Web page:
General discussion


Virus that opens multiple internet connections..

By bob.hunt ·
eventually fills the Sonicwall cache and it has to be reset. Anybody know of something like this? The other day, our office lost internet connectivity. We checked our Sonicwall firewall and found that the cache was full. When we reset the unit, you could keep hitting F5 and watch the cache quickly climb to its max in no time. We tracked down the IP address on the subnet with the last octet being 255! That was weird. Then I tracked it to another computer that was forwarding it to the 255 address. We unplugged the network connection to that PC and the flooding stopped. I've run NAV and Spyware software, but to with no results. As soon as I plug in the computer again, it starts flooding again. Any thoughts? BTW, I have a couple more in other offices doing the same thing.

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by house In reply to Virus that opens multiple ...

What is the class of the IP address? Is this coming from within your network? Is the 255 part of an actual broadcast address? If it is your own address, how do you subnet your network? Is the cache only showing the ip?

*Network interface cards like to talk when they are about to go out the door. I've had NICs broadcasting up a storm right before they fry themselves. Strange behavior, but not uncommon.

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Subnetting and Chatting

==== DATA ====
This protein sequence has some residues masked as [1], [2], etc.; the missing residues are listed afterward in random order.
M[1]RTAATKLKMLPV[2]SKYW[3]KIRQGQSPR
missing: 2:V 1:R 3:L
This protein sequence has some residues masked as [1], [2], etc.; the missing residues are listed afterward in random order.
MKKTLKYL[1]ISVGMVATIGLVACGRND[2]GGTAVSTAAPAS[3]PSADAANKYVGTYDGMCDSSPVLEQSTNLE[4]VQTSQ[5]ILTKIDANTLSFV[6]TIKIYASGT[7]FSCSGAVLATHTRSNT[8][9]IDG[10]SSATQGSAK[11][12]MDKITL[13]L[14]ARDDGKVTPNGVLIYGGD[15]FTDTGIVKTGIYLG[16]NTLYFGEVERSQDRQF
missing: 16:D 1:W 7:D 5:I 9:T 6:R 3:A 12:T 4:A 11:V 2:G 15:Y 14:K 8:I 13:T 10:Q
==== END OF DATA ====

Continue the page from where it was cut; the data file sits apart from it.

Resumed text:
by BFilmFan In reply to 255?

I was thinking that if he had something like, he could well have a address available.

I am assuming that this is an Ethernet and not a token ring network as he didn't mention beaconing.

And I am agreeing with the other commentor that this sounds like a bot running from IRC doing DDNS attacks.

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Token ring?

by house In reply to Subnetting and Chatting

I hope it is not a token ring network.

Then again it is a ".edu".

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Could be IRC punks

by house In reply to Virus that opens multiple ...

Is anyone in your office using an irc client? Do you have IIS open? Look on the problem PC(s) for strange entries in c: and wutemp.
Check winnt or windows folder for unknown folder names.
Do a search for *.bat and check them out.
Do a search for *.txt. (they like to leave signatures)
Google "xdcc" and see if this looks familiar.

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Disable DCOM port

by NT In reply to Could be IRC punks

I had the same problem. I made sure that all the computers had patch kb824146 and kb823980 from microsoft and I disabled the dcom port in the registry. It worked for me.

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Fried NIC???

by Bruce Epper In reply to Virus that opens multiple ...

I've seen this general type of problem a few times in the past and it normally turns out to be a defective NIC. If it continues after replacing the NIC, check for the specific ports that it is broadcasting on.

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